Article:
He inhaled deeply, felt the darkness ripple over his skin, and the room seemed to flex and expand around him.
To he who seeks, let him find. That was Ed's motto.
Ed's heart began pounding in anticipation of the rush he'd feel when the process was over.
The taste of arsenic is golden, addictive, even it does pave the road to hell.
...Ed looks bored, but Alfons knows that it's an act, that Ed loves learning and these impromptu history lessons are favourites of his.
Of course, the jar was really the professional female companionship fund; or, as Ed liked to sarcastically call it, the pussy kitty.
He was coming to read Alfons pretty well now too, and from what Al did understand he could give as good as he got.
Let me start by saying that I love my grandchildren. Actually, they’re my great great grandchildren, but that’s repetitive and makes me sound old, so screw that.
He'll fix himself breakfast, and maybe something for Edward as well, if he's feeling charitable.
Alfons is a scientific man, and Edward is his paradox.
Two boys, two faces, two fates, alive and dead at the same time, at different times, nothing in common, everything in common, one thing in common: him.
He has felt this before, from homunculi and other dead things, and where Al does not have those tactile memories from Before, only visual ones (thankfully, thankfully), Ed certainly does.
It made him feel useful, and needed, even if the truth was his help wasn't entirely necessary. It made him feel like someone would miss him when he was gone.
Something about the place seems to be sucking the life out of him; the more time he spends indoors, the more he seems to wilt.
They were Scientists; this was Nature. They were Modern; God is dead.
There is no way Alfons knows what he does to him.
Alfons prays for the day when he will return to a far-off Edward, and somehow miraculously find the words, the actions, to call him back from his imaginary world.
Theirs is a strange relationship--they know so little about each other--but somehow it's okay, as though knowledge would throw a spanner in the works.
"You know what the problem with this world is," Edward started, and Alfons thought: here we go again.
The momentary flash of grief and longing took him by surprise, as it always did.
His friend is blushing, ashamed to be seen in such a condition - and this is not new, either, this is not new at all.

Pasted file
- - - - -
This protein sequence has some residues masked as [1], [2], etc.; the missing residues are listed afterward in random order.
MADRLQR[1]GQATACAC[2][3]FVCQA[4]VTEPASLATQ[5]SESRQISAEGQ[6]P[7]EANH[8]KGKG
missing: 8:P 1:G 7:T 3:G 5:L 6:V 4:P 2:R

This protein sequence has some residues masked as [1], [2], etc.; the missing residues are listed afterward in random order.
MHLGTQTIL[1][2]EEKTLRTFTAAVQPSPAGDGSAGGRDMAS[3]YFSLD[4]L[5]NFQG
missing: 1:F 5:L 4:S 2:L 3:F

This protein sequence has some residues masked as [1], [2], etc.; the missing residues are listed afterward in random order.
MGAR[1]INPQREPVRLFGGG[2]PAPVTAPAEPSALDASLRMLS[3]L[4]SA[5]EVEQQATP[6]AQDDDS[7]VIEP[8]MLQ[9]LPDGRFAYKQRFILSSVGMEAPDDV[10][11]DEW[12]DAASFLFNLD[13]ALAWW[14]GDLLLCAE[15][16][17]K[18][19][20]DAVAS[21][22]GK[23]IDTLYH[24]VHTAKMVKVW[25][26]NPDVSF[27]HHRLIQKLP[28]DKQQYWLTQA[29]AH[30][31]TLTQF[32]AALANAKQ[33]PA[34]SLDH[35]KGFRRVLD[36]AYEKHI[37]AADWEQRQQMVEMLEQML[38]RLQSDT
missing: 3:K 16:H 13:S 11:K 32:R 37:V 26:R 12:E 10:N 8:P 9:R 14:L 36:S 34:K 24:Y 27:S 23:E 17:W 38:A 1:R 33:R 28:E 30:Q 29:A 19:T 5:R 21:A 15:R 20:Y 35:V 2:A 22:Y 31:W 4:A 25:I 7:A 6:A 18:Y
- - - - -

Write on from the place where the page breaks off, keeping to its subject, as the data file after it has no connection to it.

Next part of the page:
"Shut up. Don't say anything. I made you food, and there's beer in the icebox, and happy fucking Oktoberfest."
It was as if there was an invisible box Edward carried with him, keeping a careful several inches between him and the rest of the world at all times.
"I will teach you patience even it if kills me," Alfons gritted out. "Let me do this my way, you can give up control just for one act."
As it got later, Al could hear the night in the strange world deepen. Nights of terror, here, a country full of dead people.
His flatmate is a night owl and is always knocking around at odd hours, reading well in the early morning; if Alfons didn't remind him to sleep he most likely never would bother to.
But there would be no alchemy crackling to his command, not in this world, and the thought of swinging a weapon against this man left him cold in agony.
He was a version of his brother if he'd grown up, but fainter, as though he'd been diluted in the bright light of the Gate.
Alfons had never had anyone his age to horse around with, Edward thought, and as cerebral as he was he probably didn't get in many street fights.
"All this whiny, pathetic, 'no-one-understands-me' bullshit was suppose to be over in my teens," he told the bottle angrily, "I'm suppose to be an adult now."
People paid a lot of money to see things like this, she imagined.
He doesn't have time for any of this, oak trees and summer days and a pale, bony hand twined with his.
"Of course, that depends how you define cruel," he adds, amused.
He'd lied in smoke filled bars. He'd hunted down lubricants in seedy stores that catered to the most iffy of clientele. Alfons had EARNED Ed's love.
He reminds Alfons of himself, in a way, back after he'd been first diagnosed with his illness; when he used to get up and stare at his face in the washbasin mirror every day and think, I am too young for this.